Her oldest son is 18 years old and her youngest child is a one-year-old boy. Her husband, being a seasonal migrant worker, is often away from home. To support her family, she looks after the farming operations with some support from her father-in-law and older children.
Instead of hiring farm laborers, Mrs. Devi herself works in their fields where she grows rice, wheat, potatoes, peas, pulses, and vegetables during the kharif and rabi seasons. Their harvest is for both family consumption and sale to the market.
She was approached by a local non-government agency (NGO) to participate in the drought-tolerant rice variety promotion initiative facilitated by the International Rice Research Institute (IRRI) with the support of the state government of Uttar Pradesh.
“After being oriented about the new stress-tolerant rice varieties I decided to plant BINA dhan-11,” said Mrs. Devi BINA dhan-11 is a medium-duration (110–135 days) high-yielding variety that is tolerant of flooding. The farmers in the region have been used to growing medium-duration varieties under rainfed conditions where intermittent dry spells due to scanty rainfall is a common phenomenon. In recent times, BINA dhan-11 has been generally selected for its higher yield potential.
The selection of BINA dhan-11 proved to be a prudent choice when the farms of Mrs. Devi and her neighbors were deluged with raging floodwaters in August during the 2017 kharif season. The flood was caused by the excess water flowing down from high-altitude areas of neighboring Nepal, which had experienced heavy rains. Entire low-lying fields and villages in Maharajganj and adjoining Gorakhpur were swamped with water up to 1.8 meters deep causing severe damages to the region’s entire transplanted rice crop. The rice crop planted only 5–6 weeks earlier would probably have a slim chance of surviving the high levels of flood water.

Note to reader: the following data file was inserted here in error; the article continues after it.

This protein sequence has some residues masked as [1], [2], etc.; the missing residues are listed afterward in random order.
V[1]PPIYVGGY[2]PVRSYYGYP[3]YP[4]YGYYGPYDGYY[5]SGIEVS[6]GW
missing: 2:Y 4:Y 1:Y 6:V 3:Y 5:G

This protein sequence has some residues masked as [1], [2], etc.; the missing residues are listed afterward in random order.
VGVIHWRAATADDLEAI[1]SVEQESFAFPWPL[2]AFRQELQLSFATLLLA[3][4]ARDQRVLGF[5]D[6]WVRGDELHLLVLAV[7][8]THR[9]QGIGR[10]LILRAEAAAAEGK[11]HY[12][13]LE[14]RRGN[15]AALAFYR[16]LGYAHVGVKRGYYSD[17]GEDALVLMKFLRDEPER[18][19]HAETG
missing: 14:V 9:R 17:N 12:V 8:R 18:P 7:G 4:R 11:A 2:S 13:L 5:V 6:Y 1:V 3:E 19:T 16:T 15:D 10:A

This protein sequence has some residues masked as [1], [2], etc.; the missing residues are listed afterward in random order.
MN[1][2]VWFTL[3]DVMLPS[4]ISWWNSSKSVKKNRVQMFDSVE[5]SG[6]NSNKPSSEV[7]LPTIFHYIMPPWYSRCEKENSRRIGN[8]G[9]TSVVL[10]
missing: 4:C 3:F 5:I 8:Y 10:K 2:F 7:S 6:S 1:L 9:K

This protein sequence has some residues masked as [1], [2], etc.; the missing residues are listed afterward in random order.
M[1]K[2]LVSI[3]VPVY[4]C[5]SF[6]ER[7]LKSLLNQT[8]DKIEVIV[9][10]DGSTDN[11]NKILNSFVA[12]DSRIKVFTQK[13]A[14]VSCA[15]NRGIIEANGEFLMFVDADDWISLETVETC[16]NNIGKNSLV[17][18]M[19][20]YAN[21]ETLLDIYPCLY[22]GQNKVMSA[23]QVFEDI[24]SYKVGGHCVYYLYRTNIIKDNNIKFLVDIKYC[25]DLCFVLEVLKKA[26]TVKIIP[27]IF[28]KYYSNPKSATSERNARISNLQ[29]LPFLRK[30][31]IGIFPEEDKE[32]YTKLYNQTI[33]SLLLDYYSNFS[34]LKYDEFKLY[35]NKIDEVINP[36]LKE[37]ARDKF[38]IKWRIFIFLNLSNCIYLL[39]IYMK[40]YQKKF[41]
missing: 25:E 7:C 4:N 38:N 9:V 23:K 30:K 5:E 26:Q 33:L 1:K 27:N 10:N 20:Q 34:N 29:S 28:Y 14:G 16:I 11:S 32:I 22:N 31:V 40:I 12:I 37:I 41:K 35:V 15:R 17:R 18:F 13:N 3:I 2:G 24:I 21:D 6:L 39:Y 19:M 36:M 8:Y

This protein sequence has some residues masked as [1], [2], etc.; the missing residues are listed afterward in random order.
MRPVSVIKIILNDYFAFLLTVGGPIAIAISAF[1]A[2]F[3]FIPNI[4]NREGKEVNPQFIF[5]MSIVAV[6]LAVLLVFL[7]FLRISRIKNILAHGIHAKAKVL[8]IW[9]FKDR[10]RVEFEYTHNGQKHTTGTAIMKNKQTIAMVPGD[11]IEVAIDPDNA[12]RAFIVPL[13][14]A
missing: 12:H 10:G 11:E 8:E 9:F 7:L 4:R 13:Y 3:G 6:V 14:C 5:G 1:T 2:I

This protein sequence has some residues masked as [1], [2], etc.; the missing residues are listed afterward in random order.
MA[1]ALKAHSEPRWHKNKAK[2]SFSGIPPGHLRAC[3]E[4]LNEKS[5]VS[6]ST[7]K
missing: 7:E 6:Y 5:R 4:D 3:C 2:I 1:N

The farmers were caught completely unaware and unprepared as the unforeseen calamity, which came at midnight, brought widespread destruction and sorrow.
“This kind of flooding had never been experienced for at least the last two decades,” said Mrs. Devi.
Mrs. Devi was able to timely transplant her BINA dhan-11 in spite of the somewhat late arrival of the monsoon. However, she never anticipated the climate change-induced flooding that completely submerged her crop just a month and a half later.
The few kilograms of seeds supplied through the local NGO were more than just a handful of seeds for Mrs. Devi. They had provided her with the means to cope with the impact of climate change. She now has an additional source of income to supplement the remittances of her husband hopefully for many more growing seasons to come.